The low spike density of HIV may have evolved because of the effects of T helper cell depletion on affinity maturation
Author(s)Amitai, Assaf; Kardar, Mehran
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The spikes on virus surfaces bind receptors on host cells to propagate infection. High spike densities (SDs) can promote infection, but spikes are also targets of antibody-mediated immune responses. Thus, diverse evolutionary pressures can influence virus SDs. HIV's SD is about two orders of magnitude lower than that of other viruses, a surprising feature of unknown origin. By modeling antibody evolution through affinity maturation, we find that an intermediate SD maximizes the affinity of generated antibodies. We argue that this leads most viruses to evolve high SDs. T helper cells, which are depleted during early HIV infection, play a key role in antibody evolution. We find that T helper cell depletion results in high affinity antibodies when SD is high, but not if SD is low. This special feature of HIV infection may have led to the evolution of a low SD to avoid potent immune responses early in infection.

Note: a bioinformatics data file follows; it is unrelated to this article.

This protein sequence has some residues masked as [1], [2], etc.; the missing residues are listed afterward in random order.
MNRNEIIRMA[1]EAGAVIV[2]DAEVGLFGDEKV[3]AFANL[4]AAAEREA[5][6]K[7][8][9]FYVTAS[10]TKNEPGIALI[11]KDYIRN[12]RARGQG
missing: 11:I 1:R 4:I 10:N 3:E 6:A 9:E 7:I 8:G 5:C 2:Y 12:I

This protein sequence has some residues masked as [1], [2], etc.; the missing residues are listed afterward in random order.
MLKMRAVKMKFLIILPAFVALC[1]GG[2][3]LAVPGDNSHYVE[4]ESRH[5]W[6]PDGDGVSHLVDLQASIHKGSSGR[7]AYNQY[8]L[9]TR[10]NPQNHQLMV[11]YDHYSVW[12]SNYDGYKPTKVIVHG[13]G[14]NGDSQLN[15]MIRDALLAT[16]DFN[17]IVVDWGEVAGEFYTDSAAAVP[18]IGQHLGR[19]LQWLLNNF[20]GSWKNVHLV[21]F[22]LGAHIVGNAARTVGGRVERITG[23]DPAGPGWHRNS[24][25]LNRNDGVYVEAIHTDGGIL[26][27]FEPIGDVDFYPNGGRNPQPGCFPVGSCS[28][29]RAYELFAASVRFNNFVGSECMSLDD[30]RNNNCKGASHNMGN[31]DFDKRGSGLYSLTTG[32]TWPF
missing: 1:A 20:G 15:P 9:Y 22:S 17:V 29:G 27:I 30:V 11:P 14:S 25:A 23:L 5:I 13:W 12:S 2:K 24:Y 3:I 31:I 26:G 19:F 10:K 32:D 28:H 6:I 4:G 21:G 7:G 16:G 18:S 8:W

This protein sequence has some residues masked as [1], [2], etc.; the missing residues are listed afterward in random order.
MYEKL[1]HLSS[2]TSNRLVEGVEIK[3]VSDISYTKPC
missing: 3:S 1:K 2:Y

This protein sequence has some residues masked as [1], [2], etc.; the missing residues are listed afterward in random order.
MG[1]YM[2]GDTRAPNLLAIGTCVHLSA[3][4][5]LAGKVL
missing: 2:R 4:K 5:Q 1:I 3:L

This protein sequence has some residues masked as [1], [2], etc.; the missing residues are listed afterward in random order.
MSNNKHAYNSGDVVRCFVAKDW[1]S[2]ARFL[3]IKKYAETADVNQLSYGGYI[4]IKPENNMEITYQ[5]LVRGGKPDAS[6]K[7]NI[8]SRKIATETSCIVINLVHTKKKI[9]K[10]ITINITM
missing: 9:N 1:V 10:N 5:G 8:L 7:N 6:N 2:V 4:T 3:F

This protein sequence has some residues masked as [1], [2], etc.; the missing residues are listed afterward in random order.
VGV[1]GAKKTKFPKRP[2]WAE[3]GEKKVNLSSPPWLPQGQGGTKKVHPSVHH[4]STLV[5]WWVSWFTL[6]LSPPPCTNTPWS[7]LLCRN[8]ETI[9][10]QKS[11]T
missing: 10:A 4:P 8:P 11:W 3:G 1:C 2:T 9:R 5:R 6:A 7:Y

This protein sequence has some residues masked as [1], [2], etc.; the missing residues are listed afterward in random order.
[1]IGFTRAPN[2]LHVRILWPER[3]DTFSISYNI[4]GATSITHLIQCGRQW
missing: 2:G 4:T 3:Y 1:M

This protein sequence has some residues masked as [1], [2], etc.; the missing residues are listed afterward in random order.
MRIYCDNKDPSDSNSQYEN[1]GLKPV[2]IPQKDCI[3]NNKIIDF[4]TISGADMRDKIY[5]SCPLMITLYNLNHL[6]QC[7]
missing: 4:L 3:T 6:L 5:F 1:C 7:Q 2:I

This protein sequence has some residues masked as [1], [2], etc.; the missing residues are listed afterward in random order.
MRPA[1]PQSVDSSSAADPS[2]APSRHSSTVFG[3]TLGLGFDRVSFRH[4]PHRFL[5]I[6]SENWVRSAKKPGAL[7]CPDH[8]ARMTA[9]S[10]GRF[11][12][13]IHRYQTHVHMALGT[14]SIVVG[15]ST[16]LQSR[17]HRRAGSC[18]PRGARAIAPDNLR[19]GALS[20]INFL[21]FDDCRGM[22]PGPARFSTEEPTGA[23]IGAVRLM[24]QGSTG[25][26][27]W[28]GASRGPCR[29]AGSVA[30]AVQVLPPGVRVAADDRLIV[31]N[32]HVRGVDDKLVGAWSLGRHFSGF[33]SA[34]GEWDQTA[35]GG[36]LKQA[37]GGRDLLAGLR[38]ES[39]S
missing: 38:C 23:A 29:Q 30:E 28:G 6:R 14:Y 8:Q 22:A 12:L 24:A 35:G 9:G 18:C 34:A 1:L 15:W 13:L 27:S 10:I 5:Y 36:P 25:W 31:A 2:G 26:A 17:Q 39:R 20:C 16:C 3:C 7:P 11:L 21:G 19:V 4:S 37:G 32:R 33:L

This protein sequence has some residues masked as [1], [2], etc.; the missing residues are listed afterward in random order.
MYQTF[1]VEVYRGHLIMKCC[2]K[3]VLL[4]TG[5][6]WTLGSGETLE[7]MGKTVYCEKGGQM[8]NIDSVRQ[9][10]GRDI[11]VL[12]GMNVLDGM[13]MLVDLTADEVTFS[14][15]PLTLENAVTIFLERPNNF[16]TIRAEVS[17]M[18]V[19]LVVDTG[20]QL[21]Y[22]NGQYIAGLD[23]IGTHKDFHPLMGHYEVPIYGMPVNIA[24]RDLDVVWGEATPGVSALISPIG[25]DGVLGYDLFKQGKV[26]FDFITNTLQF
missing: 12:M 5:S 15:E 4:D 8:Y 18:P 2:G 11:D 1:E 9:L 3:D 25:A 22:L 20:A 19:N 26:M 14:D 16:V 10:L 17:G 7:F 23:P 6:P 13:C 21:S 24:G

DepartmentInstitute for Medical Engineering and Science; Massachusetts Institute of Technology. Department of Chemical Engineering; Massachusetts Institute of Technology. Department of Physics; Ragon Institute of MGH, MIT and Harvard
PLOS Computational Biology
Public Library of Science
Amitai, Assaf, Arup K. Chakraborty, and Mehran Kardar. “The Low Spike Density of HIV May Have Evolved Because of the Effects of T Helper Cell Depletion on Affinity Maturation.” Edited by Claus O. Wilke. PLOS Computational Biology 14, no. 8 (August 30, 2018): e1006408.
Final published version